Eurodollar Puts Climb as Hedge Against Bernanke’s 2014 Zero-Rate Pledge

Trading in options that profit if implied yields on Eurodollar futures expiring in two years rise has increased this month relative to those that gain should they fall, hedging the risk that interest rates won’t stay low through the end of 2014.

Prices of Eurodollar futures contracts that expire in 2014 rose to this year’s high after the Federal Reserve said in January that the economy may warrant holding the target lending rate at zero to 0.25 percent at least through late 2014. Prices have fallen since Fed Chairman Ben S. Bernanke refrained last week in congressional testimony from signaling more asset purchases under quantitative easing are imminent.

Volume in the March so-called mid-curve put options, whose value is based on Eurodollar contracts expiring in 2014, has been four times that for calls since March 1, according to CME Group data tracked by R.J. O’Brien & Associates, a Chicago-based futures brokerage. Open interest in puts rose by 200,000, while that for calls increased by 13,000 through March 6. Puts grant the right to sell the underlying futures, and calls grant the right to buy. Open interest is the total number of contracts that have not been closed, liquidated or delivered.

“The data suggest to us that people are buying puts,” said Todd Colvin, a senior vice president at R.J. O’Brien. “People that are long in this area of the curve may be hedging the chance of something happening to trigger a rise in rates. There has also been some normalization in rates since January, when the Fed pledged to keep rates low through 2014.”

Eurodollar Contract

The March 2014 Eurodollar contract traded at 99.225 yesterday, for an implied yield of 0.775 percent. That’s up 0.180 percentage point from an implied yield of 0.605 percent on Feb. 2, when the contract reached the year’s high of 99.395. The implied yield was 0.840 percent on Jan. 24, the day before the Federal Open Market Committee extended its pledge to keep borrowing costs low.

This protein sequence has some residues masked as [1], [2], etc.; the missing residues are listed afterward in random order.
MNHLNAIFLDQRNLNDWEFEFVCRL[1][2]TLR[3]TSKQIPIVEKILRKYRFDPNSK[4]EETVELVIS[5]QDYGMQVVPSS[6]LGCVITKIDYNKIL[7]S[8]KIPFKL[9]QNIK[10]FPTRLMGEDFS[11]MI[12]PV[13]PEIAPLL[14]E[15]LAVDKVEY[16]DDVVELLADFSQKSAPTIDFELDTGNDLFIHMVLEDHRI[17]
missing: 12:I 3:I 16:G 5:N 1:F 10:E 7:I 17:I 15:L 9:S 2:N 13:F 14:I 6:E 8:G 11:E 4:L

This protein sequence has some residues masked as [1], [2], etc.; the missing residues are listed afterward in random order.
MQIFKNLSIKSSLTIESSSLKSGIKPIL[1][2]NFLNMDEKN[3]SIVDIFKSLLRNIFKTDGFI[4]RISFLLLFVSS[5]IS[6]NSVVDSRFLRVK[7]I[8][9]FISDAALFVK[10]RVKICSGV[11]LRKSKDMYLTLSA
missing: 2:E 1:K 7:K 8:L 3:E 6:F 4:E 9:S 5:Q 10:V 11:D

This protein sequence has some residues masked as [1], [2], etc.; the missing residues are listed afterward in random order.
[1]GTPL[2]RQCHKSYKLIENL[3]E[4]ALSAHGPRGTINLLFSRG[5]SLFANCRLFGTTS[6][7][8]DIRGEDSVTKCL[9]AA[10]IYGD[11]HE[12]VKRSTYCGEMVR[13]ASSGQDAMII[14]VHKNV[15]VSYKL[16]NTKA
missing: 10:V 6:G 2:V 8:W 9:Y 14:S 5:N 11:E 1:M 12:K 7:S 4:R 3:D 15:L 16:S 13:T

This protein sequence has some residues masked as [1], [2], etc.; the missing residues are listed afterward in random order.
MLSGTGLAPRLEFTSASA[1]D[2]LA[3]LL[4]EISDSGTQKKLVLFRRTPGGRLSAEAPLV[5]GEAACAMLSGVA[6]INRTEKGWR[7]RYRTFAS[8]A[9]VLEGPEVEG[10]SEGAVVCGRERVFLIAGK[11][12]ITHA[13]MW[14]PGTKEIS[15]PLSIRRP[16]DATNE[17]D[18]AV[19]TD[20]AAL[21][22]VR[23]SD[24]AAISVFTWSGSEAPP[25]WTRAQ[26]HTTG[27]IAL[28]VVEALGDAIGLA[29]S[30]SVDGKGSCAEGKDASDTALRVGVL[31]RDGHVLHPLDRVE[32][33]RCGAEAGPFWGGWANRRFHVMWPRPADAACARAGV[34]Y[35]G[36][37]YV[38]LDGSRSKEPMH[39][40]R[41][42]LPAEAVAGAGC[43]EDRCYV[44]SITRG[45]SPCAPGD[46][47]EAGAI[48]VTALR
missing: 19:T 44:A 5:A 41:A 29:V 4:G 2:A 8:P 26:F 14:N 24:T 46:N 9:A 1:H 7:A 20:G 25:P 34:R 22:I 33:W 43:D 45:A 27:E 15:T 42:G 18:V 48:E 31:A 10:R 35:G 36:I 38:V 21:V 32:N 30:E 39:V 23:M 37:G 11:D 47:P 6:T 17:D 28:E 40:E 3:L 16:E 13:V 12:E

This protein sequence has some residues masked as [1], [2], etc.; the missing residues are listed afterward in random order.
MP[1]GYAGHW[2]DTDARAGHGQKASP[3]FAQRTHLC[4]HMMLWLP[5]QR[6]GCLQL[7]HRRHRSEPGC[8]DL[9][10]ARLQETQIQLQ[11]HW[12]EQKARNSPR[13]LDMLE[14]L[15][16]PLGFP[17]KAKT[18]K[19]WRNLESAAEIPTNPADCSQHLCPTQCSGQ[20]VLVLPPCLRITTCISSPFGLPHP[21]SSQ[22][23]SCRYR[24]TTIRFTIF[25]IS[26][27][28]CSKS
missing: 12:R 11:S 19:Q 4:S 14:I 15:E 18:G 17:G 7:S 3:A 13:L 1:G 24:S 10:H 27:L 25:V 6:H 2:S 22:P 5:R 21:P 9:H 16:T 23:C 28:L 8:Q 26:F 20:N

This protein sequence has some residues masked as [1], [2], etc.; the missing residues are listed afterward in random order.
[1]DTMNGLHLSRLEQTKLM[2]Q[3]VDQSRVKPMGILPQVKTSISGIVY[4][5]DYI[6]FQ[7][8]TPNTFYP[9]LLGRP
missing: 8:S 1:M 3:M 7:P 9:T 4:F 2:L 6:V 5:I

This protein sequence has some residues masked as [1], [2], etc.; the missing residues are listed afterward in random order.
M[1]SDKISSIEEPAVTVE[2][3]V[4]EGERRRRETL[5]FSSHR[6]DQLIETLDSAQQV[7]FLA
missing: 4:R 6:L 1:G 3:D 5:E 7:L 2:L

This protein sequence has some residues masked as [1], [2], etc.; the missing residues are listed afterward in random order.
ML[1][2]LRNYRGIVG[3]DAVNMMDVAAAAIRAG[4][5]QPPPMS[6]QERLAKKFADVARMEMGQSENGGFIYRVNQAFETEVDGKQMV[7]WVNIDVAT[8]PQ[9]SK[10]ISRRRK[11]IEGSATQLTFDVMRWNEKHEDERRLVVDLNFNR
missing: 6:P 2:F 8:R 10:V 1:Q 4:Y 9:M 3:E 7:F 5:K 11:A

The implied yield on Eurodollar futures, moving in the opposite direction of price, reflects expectations for the three-month dollar London interbank offered rate and changes in the Fed’s monetary policy. A put option increases in value if implied yields of the underlying futures rise, while a call option’s value would decline.

Bernanke said following the January policy meeting that the central bank was considering another set of purchases after buying $2.3 trillion of Treasury and mortgage-related bonds from 2008 to 2011 to stimulate the economy. He affirmed last week in congressional testimony that interest rates are likely to stay low at least through late 2014 without offering any indication that further monetary easing was likely.

Eurodollars are dollars held in commercial banks outside the U.S. A futures contract is an agreement to sell or buy a specific amount of a commodity or security at a specific price and time.

The London interbank offered rate, or Libor, for three- month dollar loans was fixed yesterday at 0.4746 percent, down from a high this year of 0.5825 percent on Jan. 3.

To contact the reporter on this story: Liz Capo McCormick in New York at emccormick7@bloomberg.net

To contact the editor responsible for this story: Dave Liedtka at dliedtka@bloomberg.net

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